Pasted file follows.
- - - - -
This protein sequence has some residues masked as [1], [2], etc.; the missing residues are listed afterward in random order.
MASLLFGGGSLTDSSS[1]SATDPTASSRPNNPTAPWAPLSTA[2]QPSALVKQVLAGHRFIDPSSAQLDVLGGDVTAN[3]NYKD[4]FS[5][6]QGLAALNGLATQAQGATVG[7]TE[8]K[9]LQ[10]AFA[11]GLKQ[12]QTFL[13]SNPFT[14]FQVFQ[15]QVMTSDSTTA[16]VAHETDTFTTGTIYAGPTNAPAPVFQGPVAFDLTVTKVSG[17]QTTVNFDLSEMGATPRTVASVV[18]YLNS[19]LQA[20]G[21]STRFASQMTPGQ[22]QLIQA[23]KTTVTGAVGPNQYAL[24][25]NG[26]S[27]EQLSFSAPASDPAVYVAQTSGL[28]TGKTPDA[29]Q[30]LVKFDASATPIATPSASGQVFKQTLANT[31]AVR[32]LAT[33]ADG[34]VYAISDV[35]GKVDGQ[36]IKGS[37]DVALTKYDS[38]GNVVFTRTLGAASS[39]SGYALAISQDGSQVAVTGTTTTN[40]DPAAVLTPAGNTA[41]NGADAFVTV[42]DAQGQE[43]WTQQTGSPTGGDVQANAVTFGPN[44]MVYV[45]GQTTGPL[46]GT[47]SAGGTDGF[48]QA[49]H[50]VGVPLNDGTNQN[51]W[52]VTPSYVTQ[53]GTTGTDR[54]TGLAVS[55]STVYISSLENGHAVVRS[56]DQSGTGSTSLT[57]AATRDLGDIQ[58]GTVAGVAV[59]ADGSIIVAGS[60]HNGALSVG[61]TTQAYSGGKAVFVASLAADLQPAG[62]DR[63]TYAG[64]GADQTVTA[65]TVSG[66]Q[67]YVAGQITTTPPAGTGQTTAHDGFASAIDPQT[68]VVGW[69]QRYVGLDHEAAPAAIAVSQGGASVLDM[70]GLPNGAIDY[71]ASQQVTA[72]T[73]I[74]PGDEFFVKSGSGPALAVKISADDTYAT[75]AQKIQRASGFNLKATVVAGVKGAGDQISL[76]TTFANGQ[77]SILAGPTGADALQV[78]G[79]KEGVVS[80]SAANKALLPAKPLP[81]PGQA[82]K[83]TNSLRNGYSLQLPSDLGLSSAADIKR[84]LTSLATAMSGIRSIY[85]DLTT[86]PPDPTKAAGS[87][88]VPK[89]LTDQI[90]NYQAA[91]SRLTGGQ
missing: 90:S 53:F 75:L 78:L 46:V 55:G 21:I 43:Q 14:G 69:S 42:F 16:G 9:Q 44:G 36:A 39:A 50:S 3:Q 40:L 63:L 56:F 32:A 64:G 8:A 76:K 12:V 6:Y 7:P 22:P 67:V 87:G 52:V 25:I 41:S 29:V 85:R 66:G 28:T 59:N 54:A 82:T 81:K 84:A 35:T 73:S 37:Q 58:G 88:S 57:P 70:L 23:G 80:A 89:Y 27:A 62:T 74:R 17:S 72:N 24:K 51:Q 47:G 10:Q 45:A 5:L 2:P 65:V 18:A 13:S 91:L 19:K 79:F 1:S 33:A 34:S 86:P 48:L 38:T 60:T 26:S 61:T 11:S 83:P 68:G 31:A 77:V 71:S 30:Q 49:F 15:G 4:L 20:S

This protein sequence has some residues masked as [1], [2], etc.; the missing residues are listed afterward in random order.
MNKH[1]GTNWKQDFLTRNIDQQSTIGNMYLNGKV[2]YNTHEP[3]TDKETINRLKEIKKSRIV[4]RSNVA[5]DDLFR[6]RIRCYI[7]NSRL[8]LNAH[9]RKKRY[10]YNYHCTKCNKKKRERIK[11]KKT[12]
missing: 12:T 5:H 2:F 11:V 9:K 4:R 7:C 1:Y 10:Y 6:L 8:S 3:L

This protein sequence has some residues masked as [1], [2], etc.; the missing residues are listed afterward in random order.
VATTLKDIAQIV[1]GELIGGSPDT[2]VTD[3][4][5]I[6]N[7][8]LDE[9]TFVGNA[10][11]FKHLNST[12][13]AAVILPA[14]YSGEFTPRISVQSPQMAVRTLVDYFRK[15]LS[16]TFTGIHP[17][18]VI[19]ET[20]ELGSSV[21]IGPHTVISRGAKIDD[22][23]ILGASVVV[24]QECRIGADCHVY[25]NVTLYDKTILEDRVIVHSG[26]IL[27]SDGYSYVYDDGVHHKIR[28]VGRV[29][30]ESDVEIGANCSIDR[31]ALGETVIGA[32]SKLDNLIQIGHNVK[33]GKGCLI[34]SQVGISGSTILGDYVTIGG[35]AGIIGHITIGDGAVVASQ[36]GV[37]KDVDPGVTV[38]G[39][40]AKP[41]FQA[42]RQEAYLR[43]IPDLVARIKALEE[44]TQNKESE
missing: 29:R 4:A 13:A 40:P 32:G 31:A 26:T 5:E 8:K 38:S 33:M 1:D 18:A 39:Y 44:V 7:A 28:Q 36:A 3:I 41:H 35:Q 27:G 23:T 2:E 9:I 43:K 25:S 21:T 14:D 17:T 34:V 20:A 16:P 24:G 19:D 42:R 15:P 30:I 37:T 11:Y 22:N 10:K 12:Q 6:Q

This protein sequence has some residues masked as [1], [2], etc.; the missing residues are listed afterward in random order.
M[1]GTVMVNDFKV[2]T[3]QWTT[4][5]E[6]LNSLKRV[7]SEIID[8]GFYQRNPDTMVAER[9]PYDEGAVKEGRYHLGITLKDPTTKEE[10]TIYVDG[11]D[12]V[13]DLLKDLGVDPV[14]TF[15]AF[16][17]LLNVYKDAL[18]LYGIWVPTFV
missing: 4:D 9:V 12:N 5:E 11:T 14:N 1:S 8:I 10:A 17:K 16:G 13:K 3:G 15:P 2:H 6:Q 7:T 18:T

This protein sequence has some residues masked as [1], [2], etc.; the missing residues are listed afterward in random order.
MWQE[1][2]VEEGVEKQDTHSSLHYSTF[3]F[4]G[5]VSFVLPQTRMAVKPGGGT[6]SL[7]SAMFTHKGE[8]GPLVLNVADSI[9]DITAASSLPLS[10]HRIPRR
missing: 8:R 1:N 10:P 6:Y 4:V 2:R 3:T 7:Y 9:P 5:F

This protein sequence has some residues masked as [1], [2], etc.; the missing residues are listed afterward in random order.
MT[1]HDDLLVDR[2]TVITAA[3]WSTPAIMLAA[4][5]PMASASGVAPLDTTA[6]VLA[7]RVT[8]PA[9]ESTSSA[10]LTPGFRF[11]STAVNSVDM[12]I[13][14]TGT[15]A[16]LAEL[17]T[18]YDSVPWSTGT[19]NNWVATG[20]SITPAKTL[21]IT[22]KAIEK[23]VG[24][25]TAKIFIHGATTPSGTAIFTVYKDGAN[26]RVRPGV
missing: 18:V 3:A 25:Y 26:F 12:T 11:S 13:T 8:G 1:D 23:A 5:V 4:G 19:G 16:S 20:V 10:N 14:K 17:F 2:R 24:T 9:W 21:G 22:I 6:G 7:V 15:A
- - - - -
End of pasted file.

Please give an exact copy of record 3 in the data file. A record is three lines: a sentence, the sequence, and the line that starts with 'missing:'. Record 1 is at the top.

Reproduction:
This protein sequence has some residues masked as [1], [2], etc.; the missing residues are listed afterward in random order.
VATTLKDIAQIV[1]GELIGGSPDT[2]VTD[3][4][5]I[6]N[7][8]LDE[9]TFVGNA[10][11]FKHLNST[12][13]AAVILPA[14]YSGEFTPRISVQSPQMAVRTLVDYFRK[15]LS[16]TFTGIHP[17][18]VI[19]ET[20]ELGSSV[21]IGPHTVISRGAKIDD[22][23]ILGASVVV[24]QECRIGADCHVY[25]NVTLYDKTILEDRVIVHSG[26]IL[27]SDGYSYVYDDGVHHKIR[28]VGRV[29][30]ESDVEIGANCSIDR[31]ALGETVIGA[32]SKLDNLIQIGHNVK[33]GKGCLI[34]SQVGISGSTILGDYVTIGG[35]AGIIGHITIGDGAVVASQ[36]GV[37]KDVDPGVTV[38]G[39][40]AKP[41]FQA[42]RQEAYLR[43]IPDLVARIKALEE[44]TQNKESE
missing: 29:R 4:A 13:A 40:P 32:G 31:A 26:T 5:E 8:K 38:S 33:M 1:D 18:A 39:Y 44:V 7:A 28:Q 36:A 3:I 41:H 35:Q 27:G 23:T 2:E 9:I 43:K 25:S 21:T 14:D 17:T 34:V 20:A 16:P 24:G 19:D 42:R 15:P 30:I 37:T 11:Y 22:N 10:K 12:Q 6:Q